Mortality trend in a rapidly developing economy in Taiwan. Part II: Life expectancy and "potential years of life lost".

S. P. Tsai, C. P. Wen, J. P. Guo, S. F. Tsai

Research output: Contribution to journalArticle

Abstract

Taiwan has made remarkable economic progress in the last 30 years. The life expectancy of its population improved steadily during this period. A male child born in 1983 could look forward to 70.4 years of life and a female child to 75.3 years, gains of 17.5 years and 19.0 years, respectively, since 1950. The potential gains in life expectancy of the Taiwan population are also examined if the five leading causes of death are reduced or eliminated. In addition, this paper discusses the concept of potential productive years of life lost (PYLL), examines the leading causes of premature death and shows how this measure can be used to target prevention programs and health care planning.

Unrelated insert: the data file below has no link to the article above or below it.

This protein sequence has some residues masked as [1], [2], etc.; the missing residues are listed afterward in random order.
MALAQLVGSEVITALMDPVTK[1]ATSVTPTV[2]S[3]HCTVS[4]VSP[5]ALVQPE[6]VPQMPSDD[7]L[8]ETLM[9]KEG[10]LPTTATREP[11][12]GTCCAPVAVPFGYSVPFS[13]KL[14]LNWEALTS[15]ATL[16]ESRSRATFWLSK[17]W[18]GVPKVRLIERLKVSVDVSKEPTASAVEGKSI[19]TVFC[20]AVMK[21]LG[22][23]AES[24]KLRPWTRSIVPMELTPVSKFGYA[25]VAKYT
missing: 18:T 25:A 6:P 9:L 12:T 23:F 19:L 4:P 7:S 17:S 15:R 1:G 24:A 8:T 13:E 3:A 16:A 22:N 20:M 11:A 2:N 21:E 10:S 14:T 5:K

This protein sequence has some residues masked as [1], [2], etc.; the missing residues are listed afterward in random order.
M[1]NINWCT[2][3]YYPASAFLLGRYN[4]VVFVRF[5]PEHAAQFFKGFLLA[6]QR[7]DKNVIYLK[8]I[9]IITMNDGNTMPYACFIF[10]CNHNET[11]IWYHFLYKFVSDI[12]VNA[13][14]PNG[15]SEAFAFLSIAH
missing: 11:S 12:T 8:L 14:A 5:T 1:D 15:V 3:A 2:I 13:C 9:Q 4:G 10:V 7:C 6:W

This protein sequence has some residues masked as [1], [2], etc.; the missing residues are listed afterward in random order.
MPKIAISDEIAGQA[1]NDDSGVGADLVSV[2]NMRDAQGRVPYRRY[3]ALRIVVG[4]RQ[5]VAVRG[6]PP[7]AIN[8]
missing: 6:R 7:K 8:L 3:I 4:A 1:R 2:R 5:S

Original languageEnglish (US)
Pages (from-to)49-53
Number of pages5
JournalAsia-Pacific Journal of Public Health
Volume5
Issue number1
StatePublished - 1991
Externally publishedYes

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Life Expectancy
Taiwan
Mortality
Cause of Death
Health Planning
Premature Mortality
Population
Economics
Delivery of Health Care

ASJC Scopus subject areas

  • Medicine(all)

Cite this

Mortality trend in a rapidly developing economy in Taiwan. Part II : Life expectancy and "potential years of life lost". / Tsai, S. P.; Wen, C. P.; Guo, J. P.; Tsai, S. F.

In: Asia-Pacific Journal of Public Health, Vol. 5, No. 1, 1991, p. 49-53.

Research output: Contribution to journalArticle

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